“A quick morning or evening ride, not technical, great cardio. Awesome views.”
— Adrian Whitmore
Winter use. There are featured walks at night so please plan accordingly and visit the fs.usda.gov/
for more info.
The Dugout Gulch Botanical Trail is a 2.3 mile trail plus a 4.4 mile loop trail to make a lollypop.
Need to Know
To access the Dugout Gulch Botanical Trail from Spearfish or Sundance, take Interstate 90 to the Beulah Exit, Exit 205. Travel south on FSR 863 for 6 miles to the trailhead, which is on the east side of the road. The trail is maintained for hiking, horseback riding, bicycling and cross-country skiing. No motorized vehicles are allowed.
This is a good climbing trail and very well-marked. It has several wooden bridges to cross, and the fauna is unique. There are also several gates that can be ridden through or walked through.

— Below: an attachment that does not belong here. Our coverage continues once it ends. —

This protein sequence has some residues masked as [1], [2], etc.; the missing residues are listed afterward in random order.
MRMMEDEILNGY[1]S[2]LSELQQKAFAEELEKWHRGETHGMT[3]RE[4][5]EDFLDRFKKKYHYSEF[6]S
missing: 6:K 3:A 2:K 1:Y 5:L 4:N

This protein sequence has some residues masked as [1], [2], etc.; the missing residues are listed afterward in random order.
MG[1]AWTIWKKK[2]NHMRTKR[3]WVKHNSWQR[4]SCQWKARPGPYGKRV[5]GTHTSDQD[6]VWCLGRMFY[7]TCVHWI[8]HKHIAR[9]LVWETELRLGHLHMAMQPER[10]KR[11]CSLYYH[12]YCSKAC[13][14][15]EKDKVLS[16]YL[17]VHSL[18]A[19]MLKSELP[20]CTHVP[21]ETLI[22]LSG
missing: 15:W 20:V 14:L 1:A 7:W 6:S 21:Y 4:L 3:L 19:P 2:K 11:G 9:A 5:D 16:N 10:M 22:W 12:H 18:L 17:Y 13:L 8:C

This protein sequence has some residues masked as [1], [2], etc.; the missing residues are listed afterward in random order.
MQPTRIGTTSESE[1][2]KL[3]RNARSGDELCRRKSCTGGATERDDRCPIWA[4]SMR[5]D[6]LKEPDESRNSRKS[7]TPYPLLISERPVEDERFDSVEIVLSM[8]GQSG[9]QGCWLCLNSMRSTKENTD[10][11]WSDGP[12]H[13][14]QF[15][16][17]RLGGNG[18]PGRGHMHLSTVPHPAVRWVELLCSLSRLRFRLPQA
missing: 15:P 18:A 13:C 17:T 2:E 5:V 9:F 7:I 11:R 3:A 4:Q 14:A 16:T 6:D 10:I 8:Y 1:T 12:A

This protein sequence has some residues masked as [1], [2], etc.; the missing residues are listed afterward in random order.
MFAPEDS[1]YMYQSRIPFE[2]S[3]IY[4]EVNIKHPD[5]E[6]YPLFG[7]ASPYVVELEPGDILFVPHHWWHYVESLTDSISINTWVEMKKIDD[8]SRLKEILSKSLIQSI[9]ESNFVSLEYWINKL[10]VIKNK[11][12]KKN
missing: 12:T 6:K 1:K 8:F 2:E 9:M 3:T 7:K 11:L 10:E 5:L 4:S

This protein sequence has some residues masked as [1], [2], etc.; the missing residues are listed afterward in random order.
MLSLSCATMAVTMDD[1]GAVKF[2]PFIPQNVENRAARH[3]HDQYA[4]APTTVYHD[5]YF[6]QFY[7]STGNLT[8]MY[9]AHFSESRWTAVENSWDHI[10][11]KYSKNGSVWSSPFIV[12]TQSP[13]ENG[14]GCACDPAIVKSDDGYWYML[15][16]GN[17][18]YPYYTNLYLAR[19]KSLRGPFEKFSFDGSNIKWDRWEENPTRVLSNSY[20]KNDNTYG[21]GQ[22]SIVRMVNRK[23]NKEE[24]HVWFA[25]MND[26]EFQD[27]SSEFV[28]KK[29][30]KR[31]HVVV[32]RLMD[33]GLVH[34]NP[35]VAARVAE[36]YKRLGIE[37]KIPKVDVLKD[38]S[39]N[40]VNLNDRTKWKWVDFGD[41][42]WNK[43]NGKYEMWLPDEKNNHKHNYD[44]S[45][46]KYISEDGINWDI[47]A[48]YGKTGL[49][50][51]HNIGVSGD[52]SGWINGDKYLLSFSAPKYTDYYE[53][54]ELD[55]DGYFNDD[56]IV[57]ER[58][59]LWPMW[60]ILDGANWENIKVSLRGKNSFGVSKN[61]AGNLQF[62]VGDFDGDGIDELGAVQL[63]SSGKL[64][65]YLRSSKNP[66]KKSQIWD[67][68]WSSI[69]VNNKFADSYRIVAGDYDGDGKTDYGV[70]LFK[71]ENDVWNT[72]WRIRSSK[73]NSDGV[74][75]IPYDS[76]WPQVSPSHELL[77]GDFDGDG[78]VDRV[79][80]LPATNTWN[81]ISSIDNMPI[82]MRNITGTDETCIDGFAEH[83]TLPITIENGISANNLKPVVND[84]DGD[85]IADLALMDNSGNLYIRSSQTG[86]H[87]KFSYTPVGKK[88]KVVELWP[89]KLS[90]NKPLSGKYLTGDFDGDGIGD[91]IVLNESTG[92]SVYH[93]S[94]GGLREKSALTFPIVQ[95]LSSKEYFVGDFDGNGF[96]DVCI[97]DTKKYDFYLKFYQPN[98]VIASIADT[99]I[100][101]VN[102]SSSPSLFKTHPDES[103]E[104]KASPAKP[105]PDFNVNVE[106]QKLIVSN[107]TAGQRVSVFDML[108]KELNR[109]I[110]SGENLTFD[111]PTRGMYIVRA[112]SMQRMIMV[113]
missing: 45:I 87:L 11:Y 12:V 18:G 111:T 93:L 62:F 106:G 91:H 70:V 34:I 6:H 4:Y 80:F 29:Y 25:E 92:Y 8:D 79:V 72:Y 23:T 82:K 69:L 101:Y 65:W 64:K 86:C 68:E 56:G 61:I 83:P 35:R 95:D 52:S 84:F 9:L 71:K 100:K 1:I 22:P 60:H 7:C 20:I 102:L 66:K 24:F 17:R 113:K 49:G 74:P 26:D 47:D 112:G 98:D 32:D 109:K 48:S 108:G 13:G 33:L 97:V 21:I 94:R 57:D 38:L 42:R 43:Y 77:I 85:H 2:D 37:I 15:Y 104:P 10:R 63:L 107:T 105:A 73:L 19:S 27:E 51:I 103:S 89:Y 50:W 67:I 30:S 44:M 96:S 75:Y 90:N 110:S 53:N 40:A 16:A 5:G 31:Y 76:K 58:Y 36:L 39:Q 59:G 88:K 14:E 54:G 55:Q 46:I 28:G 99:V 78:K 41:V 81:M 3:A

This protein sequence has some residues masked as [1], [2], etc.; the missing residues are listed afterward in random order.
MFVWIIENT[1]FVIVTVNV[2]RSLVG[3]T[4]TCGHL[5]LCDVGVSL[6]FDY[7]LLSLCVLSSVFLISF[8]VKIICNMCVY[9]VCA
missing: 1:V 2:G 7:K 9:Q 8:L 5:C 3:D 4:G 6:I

When crossing the last bridge you'll come to a pond, the best route here is to stay left. Then after bit more climbing, you'll come to the top. Here, during the fall you're likely to hear or see elk. The trail meanders around the top of a hill four about 4 miles.
Hit the loop once or twice or reverse it. The descent back to the car is very fast and flowing, and there are dips that easily can be launched by advanced riders, be wary they can kick you sideways... with penalties.
History & Background
Far from the boreal (northern) forest of the upper Great Lakes region and Canada, is a small unique community known as Dugout Gulch Botanical Area. Relic boreal plants find refuge in the moist, cool gulches. These survivors are referred to as boreal disjuncts.
The boreal forests of Canada once extended as far south as Nebraska. With their retreat at the end of the Ice Age, boreal plants gave way to species adapted to periods of drought and heat. Only where life sustaining moisture averages about 24 inches per year and temperatures remain relatively cool, can these survivors be found.
Sheltered under the cool, green branches of paper birch, ironwood and hazelnut trees, you may find the Rattlesnake Fern, Common Solomon's Seal, Canadian Enchanter's Nightshade, and the Oval-leaved Milkweed. Also lingering in this area are several sedges - Meadow Sedge, Fox-tail Sedge and Rosy Sedge. Credit to: